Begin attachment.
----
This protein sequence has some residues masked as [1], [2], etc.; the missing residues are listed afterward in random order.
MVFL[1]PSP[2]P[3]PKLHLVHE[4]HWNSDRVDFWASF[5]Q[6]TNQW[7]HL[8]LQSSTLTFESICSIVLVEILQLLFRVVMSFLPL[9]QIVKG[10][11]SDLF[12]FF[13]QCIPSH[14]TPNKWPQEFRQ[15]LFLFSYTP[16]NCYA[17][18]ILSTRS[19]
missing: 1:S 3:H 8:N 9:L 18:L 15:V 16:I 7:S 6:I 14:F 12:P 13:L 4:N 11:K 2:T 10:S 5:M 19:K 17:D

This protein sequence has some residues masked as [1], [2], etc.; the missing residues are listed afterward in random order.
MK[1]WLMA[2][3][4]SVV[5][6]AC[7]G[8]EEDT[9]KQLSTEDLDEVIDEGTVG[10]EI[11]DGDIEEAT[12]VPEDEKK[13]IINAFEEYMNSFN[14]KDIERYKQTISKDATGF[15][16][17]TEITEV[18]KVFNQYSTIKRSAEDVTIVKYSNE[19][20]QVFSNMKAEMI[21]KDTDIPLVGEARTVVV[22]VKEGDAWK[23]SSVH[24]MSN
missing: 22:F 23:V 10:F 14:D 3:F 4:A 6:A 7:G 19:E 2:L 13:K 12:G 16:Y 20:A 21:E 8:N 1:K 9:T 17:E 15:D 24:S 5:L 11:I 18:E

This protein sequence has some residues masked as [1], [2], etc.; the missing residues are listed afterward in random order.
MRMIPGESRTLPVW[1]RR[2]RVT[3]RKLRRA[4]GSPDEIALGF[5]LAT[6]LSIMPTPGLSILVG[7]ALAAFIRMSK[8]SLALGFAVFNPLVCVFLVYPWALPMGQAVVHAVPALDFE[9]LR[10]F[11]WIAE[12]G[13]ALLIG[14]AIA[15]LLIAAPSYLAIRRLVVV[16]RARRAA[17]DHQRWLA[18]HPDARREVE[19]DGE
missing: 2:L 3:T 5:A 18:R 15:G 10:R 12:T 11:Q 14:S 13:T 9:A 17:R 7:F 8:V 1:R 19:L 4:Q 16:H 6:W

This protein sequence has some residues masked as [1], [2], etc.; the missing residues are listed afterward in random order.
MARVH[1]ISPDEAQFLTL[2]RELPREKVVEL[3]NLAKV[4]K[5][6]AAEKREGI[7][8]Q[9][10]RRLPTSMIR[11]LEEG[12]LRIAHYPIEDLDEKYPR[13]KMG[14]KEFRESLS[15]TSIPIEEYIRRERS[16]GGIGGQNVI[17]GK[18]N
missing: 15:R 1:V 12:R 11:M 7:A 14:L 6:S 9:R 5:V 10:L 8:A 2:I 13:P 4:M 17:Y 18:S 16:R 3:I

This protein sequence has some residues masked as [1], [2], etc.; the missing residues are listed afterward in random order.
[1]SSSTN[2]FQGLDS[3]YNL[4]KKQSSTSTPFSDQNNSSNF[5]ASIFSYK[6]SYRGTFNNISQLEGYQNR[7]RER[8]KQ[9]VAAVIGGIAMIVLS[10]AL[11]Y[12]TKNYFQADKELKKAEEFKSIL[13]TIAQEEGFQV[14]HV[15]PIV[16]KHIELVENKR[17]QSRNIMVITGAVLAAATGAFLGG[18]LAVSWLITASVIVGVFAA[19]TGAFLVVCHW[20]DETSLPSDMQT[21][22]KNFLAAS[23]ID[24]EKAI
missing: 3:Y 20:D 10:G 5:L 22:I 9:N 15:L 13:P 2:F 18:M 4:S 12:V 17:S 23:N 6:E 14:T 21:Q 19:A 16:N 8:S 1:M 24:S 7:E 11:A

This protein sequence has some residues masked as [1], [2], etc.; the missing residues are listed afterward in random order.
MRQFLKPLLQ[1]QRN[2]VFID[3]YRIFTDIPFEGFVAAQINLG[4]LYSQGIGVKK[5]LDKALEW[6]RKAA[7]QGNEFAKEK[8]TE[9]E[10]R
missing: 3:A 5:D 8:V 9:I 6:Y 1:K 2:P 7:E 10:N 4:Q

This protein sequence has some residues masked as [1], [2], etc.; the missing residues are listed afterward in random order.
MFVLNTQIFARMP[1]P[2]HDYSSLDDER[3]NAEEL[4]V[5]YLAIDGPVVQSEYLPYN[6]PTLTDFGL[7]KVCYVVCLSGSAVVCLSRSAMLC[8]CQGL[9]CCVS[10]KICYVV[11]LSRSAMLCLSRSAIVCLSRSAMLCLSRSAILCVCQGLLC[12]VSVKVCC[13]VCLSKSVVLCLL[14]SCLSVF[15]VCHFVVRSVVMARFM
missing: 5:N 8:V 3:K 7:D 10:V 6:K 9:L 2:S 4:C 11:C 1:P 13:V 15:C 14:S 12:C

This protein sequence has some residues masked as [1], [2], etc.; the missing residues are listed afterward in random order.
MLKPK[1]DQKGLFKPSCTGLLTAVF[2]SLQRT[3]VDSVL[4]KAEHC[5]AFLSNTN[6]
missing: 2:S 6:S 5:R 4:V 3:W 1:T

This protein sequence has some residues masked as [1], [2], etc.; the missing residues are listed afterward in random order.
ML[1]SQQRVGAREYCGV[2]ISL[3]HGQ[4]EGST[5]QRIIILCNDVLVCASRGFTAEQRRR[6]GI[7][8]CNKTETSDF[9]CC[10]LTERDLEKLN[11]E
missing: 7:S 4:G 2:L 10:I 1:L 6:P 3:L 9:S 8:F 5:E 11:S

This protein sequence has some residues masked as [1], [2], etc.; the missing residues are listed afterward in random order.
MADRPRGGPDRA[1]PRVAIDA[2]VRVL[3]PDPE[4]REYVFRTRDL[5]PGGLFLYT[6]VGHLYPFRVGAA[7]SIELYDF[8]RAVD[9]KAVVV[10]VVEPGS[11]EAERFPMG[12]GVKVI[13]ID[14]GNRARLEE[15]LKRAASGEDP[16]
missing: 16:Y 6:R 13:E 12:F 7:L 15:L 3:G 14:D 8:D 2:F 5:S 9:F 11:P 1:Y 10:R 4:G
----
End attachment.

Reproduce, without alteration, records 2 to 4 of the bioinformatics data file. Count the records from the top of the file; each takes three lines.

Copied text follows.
This protein sequence has some residues masked as [1], [2], etc.; the missing residues are listed afterward in random order.
MK[1]WLMA[2][3][4]SVV[5][6]AC[7]G[8]EEDT[9]KQLSTEDLDEVIDEGTVG[10]EI[11]DGDIEEAT[12]VPEDEKK[13]IINAFEEYMNSFN[14]KDIERYKQTISKDATGF[15][16][17]TEITEV[18]KVFNQYSTIKRSAEDVTIVKYSNE[19][20]QVFSNMKAEMI[21]KDTDIPLVGEARTVVV[22]VKEGDAWK[23]SSVH[24]MSN
missing: 22:F 23:V 10:F 14:D 3:F 4:A 6:A 7:G 19:E 2:L 13:K 12:G 16:Y 20:A 21:E 8:N 1:K 9:T 17:E 15:D 24:S 5:L 11:I 18:E

This protein sequence has some residues masked as [1], [2], etc.; the missing residues are listed afterward in random order.
MRMIPGESRTLPVW[1]RR[2]RVT[3]RKLRRA[4]GSPDEIALGF[5]LAT[6]LSIMPTPGLSILVG[7]ALAAFIRMSK[8]SLALGFAVFNPLVCVFLVYPWALPMGQAVVHAVPALDFE[9]LR[10]F[11]WIAE[12]G[13]ALLIG[14]AIA[15]LLIAAPSYLAIRRLVVV[16]RARRAA[17]DHQRWLA[18]HPDARREVE[19]DGE
missing: 2:L 3:T 5:A 18:R 15:G 10:R 12:T 11:Q 14:S 13:T 9:A 17:R 7:F 8:V 1:R 19:L 4:Q 16:H 6:W

This protein sequence has some residues masked as [1], [2], etc.; the missing residues are listed afterward in random order.
MARVH[1]ISPDEAQFLTL[2]RELPREKVVEL[3]NLAKV[4]K[5][6]AAEKREGI[7][8]Q[9][10]RRLPTSMIR[11]LEEG[12]LRIAHYPIEDLDEKYPR[13]KMG[14]KEFRESLS[15]TSIPIEEYIRRERS[16]GGIGGQNVI[17]GK[18]N
missing: 15:R 1:V 12:R 11:M 7:A 14:L 6:S 9:R 5:V 10:L 8:A 2:I 13:P 4:M 17:Y 18:S 16:R 3:I